The Senate Indian Affairs Committee will hold a hearing on the Gold King Mine spill that dumped waste from a mine into the Animas River.
The spill ended up impacting three states as well as the Navajo Nation.
U.S. Senators Tom Udall, D-N.M., and John McCain, R-Ariz., requested the hearing by the committee. Both sit on the committee and reached out to chairman John Barasso, R-Wyo., and ranking member Jon Tester, D-Mont., through a letter.
The letter that Udall and McCain sent to the committee leadership is available at the bottom of this post, courtesy the Udall office.
“Through our ongoing conversations with leaders of the Navajo Nation, we understand their dissatisfaction with the EPA’s response to the spill, and share their concerns that toxic substances might flow onto their lands and waters,” Udall and McCain said in a joint statement. “Congress has a responsibility to oversee the federal government’s response to this crisis, and the Senate Indian Affairs Committee hearing will ensure that the EPA explains the public health, environmental, and economic costs of the spill, and its remediation plans, as well as addresses other problematic EPA activities involving the Navajo Nation.”
Last week, freelance reporter Tristan Ahtone told New Mexico Political Report about some of what could be “other problematic EPA activities involving the Navajo Nation.”
Ahtone said one issue that is big on the Navajo Nation is over waivers that the EPA was reportedly handing out. Navajo Nation President Russell Begaye told the EPA to stop handing out the waivers, according to a report by Ahtone for Al Jazeera America.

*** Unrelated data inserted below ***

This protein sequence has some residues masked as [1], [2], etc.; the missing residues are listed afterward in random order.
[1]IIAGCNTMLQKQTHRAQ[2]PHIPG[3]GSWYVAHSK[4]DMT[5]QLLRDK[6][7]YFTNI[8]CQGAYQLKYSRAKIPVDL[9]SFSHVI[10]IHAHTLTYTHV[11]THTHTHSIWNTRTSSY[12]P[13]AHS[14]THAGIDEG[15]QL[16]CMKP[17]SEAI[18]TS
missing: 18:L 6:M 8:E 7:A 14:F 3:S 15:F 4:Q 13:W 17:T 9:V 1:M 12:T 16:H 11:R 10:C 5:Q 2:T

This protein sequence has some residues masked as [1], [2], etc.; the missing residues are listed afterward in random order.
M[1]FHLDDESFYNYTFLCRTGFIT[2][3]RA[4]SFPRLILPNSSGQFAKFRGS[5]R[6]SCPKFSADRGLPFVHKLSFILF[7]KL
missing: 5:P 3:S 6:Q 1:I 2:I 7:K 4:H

Earlier this month, Udall and two other members of New Mexico’s congressional delegation joined with members of Colorado’s delegation to request federal resources for recovery from the spill.
The spill occurred when a team working for the EPA released water from the abandoned Gold King Mine into a creek. The creek feeds into the Animas River and a sickly orange plume flowed down the river.
Eventually, the estimates of the spill said that 3 million gallons of contaminated water flowed into the river. Since the plume left, levels of heavy metals and other contaminants have been found at pre-spill levels.
McCain received a less than ideal reception in Window Rock, Arizona earlier this week from protesters who oppose mining near Oak Flat, a sacred site for the San Carlos Apache Tribe. McCain was in the Navajo Nation capital where he was confronted by protesters.
McCain was there to speak at a celebration of the Navajo Code Talkers.